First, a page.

Quotes: The Art of War (Sun Tzu)

The Art of War is a classic book about military strategy. While the content may seem, at first glance, to be about traditional warfare, the concepts and principles found within the book can be applied to everything from business and relationships, to sports and other competitive endeavours. It’s also quite a short book, but dense with wisdom. In many ways similar to other East Asian philosophy books like the Tao Te Ching.

As an entrepreneur, it is valuable because you can re-read it during different circumstances in your life, and apply it to your current situation. In that sense, the principles in the book are extremely flexible. But, to get the most value, I recommend interpreting the book metaphorically, as opposed to taking it literally. It will be far more useful to you.

The book is broken down into the following chapters:

  1. Laying Plans
  2. Waging War
  3. Attack By Stratagem
  4. Tactical Dispositions
  5. Energy
  6. Weak Points And Strong
  7. Maneuvering
  8. Variation In Tactics
  9. The Army On The March
  10. Terrain
  11. The Nine Situations
  12. The Attack By Fire
  13. The Use Of Spies

The following are my favorite quotes, which are from the Lionel Giles translation (2009).

I. Laying Plans

“The Commander stands for the virtues of wisdom, sincerity, benevolence, courage and strictness.”

“Which of the two generals has most ability?”

“On which side is discipline most rigorously enforced?”

“Which army is stronger?”

“In which army is there the greater constancy both in reward and punishment?”

“All warfare is based on deception.”

“Hence, when able to attack, we must seem unable; when using our forces, we must seem inactive; when we are near, we must make the enemy believe we are far away; when far away, we must make him believe we are near.”

“Hold out baits to entice the enemy. Feign disorder, and crush him.”

“If he is in superior strength, evade him.”

“Pretend to be weak, that he may grow arrogant.”

“If his forces are united, separate them.”

“Thus do many calculations lead to victory, and few calculations to defeat: how much more no calculation at all!”

II. Waging War

“There is no instance of a country having benefited from prolonged warfare.”

“It is only who is thoroughly acquainted with the evils of war that can thoroughly understand the profitable way of carrying it on.”

“Bring war material with you from home, but forage on the enemy. Thus the army will have food enough for its needs.”

“Now in order to kill the enemy, our men must be roused to anger; that there may be advantage from defeating the enemy, they must have their rewards.”

“Use the conquered foe to augment one’s own strength.”

“In war, then, let your great object be victory, not lengthy campaigns.”

III. Attack By Stratagem

“In the practical art of war, the best thing of all is to take the enemy’s country whole and intact; to shatter and destroy it is no good.”

“So, too, it is better to capture an army entire than to destroy it.”

“Supreme excellence consists in breaking the enemy’s resistance without fighting.”

“Thus, the highest form of generalship is to baulk the enemy’s plans. […] The worst policy of all is to besiege walled cities.”

“The skillful leader subdues the enemy’s troops without any fighting.”

“If slightly inferior in numbers, we can avoid the enemy.”

“When the army is restless and distrustful, trouble is sure to come from the other feudal princes.”

“He will win who knows when to fight and when not to fight.”

“He will win who knows how to handle both superior and inferior forces.”

“He will win whose army is animated by the same spirit throughout all its ranks.”

“Hence the saying: If you know the enemy and know yourself, you need not fear the result of a hundred battles.”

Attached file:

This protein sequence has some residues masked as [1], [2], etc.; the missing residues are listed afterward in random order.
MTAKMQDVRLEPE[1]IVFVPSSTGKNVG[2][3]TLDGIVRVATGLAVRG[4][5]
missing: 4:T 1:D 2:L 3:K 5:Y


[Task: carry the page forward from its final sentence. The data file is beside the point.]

IV. Tactical Dispositions

“To secure ourselves against defeat lies in our own hands, but the opportunity of defeating the enemy is provided by the enemy himself.”

“One may know how to conquer without being able to able to do it.”

“Standing on the defensive indicates insufficient strength; attacking, a superabundance of strength.”

“The general who is skilled in defence hides in the most secret recesses of the earth; he who is skilled in attack flashes forth from the topmost heights of heaven.”

“To lift an autumn hair is no sign of great strength.”

“What the ancients called a clever fighter is one who not only wins, but excels in winning with ease.”

“He wins battles by making no mistakes.”

V. Energy

“In all fighting, the direct method may be used for joining battle, but indirect methods will be needed in order to secure victory.”

“The quality of decision is like the well-timed swoop of a falcon which enables it to strike and destroy its victim.”

“Therefore the good fighter will be terrible in his onset, and prompt in his decision.”

“Simulated disorder postulates perfect discipline; simulated fear postulates courage; simulated weakness postulates strength.”

VI. Weak Points And Strong

“Whoever is first in the field and awaits the coming of the enemy, will be fresh for the fight.”

“Therefore, the clever combatant imposes his will on the enemy, but does not allow the enemy’s will to be imposed on him.”

“You can be sure of succeeding in your attacks if you only attack places which are undefended.”

“You can ensure the safety of your defence if you only hold positions that cannot be attacked.”

“O divine art of subtlety and secrecy! Through you we learn to be invisible, through you inaudible; and hence we can hold the enemy’s fate in our hands.”

“The spot where we intend to fight must not be made known.”

“If he sends reinforcements everywhere, he will everywhere be weak.”

“Do not repeat the tactics which have gained you one victory, but let you methods be regulated by the infinite variety of circumstances.”

“So in war, the way is to avoid what is strong and to strike at what is weak.”

“He who can modify his tactics in relation to his opponent and thereby succeed in winning, may be called a heaven-born captain.”

VII. Maneuvering

“The difficulty of tactical maneuvering consists in turning the devious into the direct, and misfortune into gain.”

“Maneuvering with an army is advantageous; with an undisciplined multitude, most dangerous.”

“We cannot enter in allegiances until we are acquainted with the designs of our neighbours.”

“In raiding and plundering be like fire, in immovability like a mountain.”